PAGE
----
“I don’t anywhere see there being alternative routes to success. We had a job fair at college once and all the stands were universities,” he recalls.

What his school did have, however, was a partnership with the charity Career Academies UK. Thompson signed up for the course it offered on top of his A-level studies. It gave him a chance to do a paid internship, learn public speaking skills and find out about using social networks to job hunt. That took him on to an apprenticeship at the Financial Skills Partnership and he recently secured a permanent job there.

The 19-year-old wants to see a bigger push to promote apprenticeships to school pupils. “I feel in every school and college, university is pushed and that is the only thing that is pushed and I feel they are kind of letting students down.”

“You should always have other opportunities. You should never just say you are going to university because that is what some of your friends are doing.” Read more

Entrepreneurs Around the Globe Urge G20 Leaders to Put Youth Entrepreneurship at the Forefront …

As G20 leaders prepare for their 2013 Russian Summit, 18 Canadians were among more than 400 young entrepreneurs from G20 countries calling on them to promote youth entrepreneurship as a powerful response to some of the most significant challenges faced by today’s global economy.

The G20 Young Entrepreneurs’ Alliance, a network of young entrepreneurs and the organizations that support them, held its fourth annual Summit in Moscow from June 15-17.

Eighteen Canadians brought the voice of fellow young entrepreneurs to the Summit discussions and to additional meetings with International Trade Minister Ed Fast, Canadian Ambassador, John Sloan, and members of the Russian-Canadian business community. The names of the Canadian delegates from coast-to-coast and their comments on the Summit experience follows.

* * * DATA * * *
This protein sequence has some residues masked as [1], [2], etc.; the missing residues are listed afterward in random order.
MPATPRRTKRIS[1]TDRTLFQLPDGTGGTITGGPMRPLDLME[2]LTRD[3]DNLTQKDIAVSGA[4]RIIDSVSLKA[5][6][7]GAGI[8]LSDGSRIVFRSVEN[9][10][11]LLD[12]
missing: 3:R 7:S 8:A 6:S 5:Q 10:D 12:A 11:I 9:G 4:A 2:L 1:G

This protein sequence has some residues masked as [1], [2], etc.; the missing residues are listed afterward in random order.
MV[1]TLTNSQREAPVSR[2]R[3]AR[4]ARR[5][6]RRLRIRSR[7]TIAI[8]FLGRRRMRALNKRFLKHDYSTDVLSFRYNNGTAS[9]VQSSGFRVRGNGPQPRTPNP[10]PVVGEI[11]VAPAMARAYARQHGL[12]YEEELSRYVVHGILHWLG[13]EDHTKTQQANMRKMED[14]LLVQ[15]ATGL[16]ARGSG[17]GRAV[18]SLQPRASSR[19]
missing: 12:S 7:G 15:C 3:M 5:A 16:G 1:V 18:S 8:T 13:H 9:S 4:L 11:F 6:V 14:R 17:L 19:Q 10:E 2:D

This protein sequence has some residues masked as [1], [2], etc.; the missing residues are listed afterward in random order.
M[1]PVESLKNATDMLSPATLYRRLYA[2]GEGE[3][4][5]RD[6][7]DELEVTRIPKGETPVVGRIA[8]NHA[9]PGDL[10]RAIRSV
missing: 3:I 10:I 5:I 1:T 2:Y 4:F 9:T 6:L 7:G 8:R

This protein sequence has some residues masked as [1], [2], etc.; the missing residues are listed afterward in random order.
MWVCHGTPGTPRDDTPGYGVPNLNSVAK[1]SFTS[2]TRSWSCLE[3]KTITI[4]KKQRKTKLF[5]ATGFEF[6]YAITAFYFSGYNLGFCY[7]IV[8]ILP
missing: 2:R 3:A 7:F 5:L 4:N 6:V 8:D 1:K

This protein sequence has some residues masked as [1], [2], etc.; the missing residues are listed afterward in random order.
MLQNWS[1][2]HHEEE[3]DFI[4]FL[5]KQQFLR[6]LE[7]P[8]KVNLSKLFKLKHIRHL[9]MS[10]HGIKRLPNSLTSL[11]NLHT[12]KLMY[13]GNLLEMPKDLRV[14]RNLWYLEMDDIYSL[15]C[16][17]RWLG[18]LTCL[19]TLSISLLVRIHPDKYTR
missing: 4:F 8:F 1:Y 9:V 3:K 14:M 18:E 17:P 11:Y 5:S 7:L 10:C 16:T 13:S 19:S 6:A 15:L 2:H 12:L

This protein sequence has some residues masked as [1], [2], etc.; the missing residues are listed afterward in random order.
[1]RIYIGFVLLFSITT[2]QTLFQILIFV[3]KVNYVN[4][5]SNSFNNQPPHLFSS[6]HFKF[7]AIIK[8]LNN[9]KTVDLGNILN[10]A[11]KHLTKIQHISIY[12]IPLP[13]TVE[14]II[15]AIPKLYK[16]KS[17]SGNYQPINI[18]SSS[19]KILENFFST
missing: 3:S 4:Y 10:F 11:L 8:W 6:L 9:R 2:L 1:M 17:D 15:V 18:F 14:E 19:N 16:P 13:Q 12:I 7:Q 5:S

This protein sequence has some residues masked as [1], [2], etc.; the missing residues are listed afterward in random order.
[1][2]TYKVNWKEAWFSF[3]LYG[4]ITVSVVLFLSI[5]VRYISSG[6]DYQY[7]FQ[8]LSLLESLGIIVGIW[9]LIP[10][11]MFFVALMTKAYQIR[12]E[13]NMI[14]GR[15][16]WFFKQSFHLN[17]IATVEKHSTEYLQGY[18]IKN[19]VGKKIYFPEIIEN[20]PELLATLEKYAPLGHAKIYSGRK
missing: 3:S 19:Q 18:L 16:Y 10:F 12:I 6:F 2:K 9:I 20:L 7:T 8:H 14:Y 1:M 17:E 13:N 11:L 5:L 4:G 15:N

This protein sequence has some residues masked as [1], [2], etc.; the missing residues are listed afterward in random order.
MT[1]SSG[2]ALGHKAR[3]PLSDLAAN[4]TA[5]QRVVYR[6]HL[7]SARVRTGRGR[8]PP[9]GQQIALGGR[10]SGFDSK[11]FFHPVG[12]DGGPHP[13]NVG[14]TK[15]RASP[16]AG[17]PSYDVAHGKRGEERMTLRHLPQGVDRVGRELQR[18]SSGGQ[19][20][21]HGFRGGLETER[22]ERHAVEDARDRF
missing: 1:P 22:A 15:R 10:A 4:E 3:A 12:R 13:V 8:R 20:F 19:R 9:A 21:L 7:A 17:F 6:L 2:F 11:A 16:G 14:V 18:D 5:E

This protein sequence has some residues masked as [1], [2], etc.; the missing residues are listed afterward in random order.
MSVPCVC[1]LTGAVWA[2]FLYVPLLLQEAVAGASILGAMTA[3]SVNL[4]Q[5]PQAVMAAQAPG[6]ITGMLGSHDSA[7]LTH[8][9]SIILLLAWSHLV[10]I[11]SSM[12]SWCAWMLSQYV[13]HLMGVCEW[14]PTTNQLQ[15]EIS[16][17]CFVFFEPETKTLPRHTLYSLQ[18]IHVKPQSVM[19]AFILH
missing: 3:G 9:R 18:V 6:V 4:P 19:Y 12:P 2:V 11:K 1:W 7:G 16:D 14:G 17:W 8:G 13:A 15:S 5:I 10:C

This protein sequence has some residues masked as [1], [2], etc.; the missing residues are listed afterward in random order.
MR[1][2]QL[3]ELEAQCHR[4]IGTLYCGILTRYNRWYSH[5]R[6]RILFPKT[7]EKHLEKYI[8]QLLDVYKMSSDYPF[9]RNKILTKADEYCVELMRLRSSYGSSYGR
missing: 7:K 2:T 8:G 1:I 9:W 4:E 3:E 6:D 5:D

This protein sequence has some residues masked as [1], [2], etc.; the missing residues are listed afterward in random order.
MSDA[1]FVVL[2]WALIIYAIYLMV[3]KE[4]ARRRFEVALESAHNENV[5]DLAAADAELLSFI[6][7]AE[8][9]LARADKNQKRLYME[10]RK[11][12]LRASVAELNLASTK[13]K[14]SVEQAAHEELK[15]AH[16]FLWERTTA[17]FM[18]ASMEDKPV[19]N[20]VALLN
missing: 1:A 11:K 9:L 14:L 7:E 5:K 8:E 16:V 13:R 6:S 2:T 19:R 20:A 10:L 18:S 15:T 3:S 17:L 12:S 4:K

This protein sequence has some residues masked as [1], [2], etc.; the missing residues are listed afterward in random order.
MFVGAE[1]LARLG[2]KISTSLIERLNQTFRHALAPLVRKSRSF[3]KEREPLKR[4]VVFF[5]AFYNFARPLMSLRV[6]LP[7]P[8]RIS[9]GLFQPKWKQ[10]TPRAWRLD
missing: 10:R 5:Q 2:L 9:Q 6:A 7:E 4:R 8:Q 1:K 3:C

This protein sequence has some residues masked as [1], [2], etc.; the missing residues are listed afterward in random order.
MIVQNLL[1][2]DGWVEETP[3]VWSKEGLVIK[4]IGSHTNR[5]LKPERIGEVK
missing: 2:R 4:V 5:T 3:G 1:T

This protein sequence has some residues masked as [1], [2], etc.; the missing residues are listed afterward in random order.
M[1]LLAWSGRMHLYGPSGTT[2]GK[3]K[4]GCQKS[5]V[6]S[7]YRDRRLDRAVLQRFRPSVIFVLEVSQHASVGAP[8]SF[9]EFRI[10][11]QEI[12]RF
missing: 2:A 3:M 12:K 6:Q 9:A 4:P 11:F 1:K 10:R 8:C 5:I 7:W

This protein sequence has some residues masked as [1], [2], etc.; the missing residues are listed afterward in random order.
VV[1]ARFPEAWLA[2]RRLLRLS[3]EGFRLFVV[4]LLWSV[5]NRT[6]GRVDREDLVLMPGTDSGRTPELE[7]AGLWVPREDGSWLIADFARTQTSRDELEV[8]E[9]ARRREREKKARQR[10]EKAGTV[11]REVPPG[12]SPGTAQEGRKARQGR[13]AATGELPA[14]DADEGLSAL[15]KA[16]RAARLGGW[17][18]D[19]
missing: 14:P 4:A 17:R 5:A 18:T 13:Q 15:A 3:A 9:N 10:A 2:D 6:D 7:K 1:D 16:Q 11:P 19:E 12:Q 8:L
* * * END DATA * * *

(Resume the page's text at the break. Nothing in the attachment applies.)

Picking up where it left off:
The Alliance’s communiqué highlights opportunities for government and business to harness the potential of young entrepreneurs to create jobs, economic growth and competiveness, and to spur innovation and social change.

Supported by the Summit deliberations and in-depth research reports from two of the world’s leading management consulting companies – Accenture and Ernst & Young – the Summit communiqué calls on Canadians and other G20 leaders to collectively seize upon four opportunities to expand youth entrepreneurship:
1- Increase access to finance and financial products and services for start-ups;
2- Ensure that labour, immigration and other regulations and laws are transparent, easily understood, and support rather than hinder entrepreneurs
3- Invest in educational and other programs to equip young people with knowledge and skills they can use to build businesses and create innovation, growth and prosperity; and
4- Provide the digital infrastructure and services that young entrepreneurs need to access government services and to build local and international networks. Read more